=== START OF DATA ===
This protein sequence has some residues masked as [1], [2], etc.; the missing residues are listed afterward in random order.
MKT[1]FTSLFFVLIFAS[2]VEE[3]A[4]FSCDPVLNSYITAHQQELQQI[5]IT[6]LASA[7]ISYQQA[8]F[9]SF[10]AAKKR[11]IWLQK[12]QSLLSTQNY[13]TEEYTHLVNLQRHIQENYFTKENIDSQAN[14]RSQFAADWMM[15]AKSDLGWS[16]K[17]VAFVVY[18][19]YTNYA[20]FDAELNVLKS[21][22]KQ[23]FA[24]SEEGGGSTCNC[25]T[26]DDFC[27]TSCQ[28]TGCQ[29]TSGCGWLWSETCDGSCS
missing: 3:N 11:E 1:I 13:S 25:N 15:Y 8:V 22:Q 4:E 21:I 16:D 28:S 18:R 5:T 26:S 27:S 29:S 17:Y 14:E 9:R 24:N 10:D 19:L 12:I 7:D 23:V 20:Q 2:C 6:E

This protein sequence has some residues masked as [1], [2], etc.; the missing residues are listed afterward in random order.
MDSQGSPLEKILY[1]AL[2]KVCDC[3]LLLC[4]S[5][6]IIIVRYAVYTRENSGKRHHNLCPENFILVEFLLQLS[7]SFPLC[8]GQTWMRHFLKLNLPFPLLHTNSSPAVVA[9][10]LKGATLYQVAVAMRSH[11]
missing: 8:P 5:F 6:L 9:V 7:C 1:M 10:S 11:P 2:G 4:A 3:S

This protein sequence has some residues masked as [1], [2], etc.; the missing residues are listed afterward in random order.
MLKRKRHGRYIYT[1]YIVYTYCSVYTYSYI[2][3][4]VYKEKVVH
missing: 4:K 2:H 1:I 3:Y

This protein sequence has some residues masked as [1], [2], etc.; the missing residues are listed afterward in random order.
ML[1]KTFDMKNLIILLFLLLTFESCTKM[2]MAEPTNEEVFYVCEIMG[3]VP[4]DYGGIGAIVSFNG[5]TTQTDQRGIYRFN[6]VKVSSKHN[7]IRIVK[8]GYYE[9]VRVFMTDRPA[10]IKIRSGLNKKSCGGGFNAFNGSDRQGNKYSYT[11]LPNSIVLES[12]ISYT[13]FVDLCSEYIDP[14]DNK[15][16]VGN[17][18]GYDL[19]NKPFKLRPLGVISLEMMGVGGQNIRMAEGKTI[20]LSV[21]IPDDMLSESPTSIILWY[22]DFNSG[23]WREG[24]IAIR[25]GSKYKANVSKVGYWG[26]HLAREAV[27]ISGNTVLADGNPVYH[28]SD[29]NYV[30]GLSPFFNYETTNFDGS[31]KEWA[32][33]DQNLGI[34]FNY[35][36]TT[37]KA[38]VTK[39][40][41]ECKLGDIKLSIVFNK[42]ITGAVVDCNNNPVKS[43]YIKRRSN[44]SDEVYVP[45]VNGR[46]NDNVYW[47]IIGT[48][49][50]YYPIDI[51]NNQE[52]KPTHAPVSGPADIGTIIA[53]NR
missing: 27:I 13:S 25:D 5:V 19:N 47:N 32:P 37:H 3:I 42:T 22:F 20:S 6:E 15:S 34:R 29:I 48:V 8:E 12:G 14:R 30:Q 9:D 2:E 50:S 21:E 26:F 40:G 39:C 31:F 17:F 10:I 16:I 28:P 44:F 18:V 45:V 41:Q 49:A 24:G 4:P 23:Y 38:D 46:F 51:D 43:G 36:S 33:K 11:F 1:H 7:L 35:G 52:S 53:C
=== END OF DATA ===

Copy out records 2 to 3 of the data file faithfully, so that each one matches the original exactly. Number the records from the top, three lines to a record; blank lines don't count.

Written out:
This protein sequence has some residues masked as [1], [2], etc.; the missing residues are listed afterward in random order.
MDSQGSPLEKILY[1]AL[2]KVCDC[3]LLLC[4]S[5][6]IIIVRYAVYTRENSGKRHHNLCPENFILVEFLLQLS[7]SFPLC[8]GQTWMRHFLKLNLPFPLLHTNSSPAVVA[9][10]LKGATLYQVAVAMRSH[11]
missing: 8:P 5:F 6:L 9:V 7:C 1:M 10:S 11:P 2:G 4:A 3:S

This protein sequence has some residues masked as [1], [2], etc.; the missing residues are listed afterward in random order.
MLKRKRHGRYIYT[1]YIVYTYCSVYTYSYI[2][3][4]VYKEKVVH
missing: 4:K 2:H 1:I 3:Y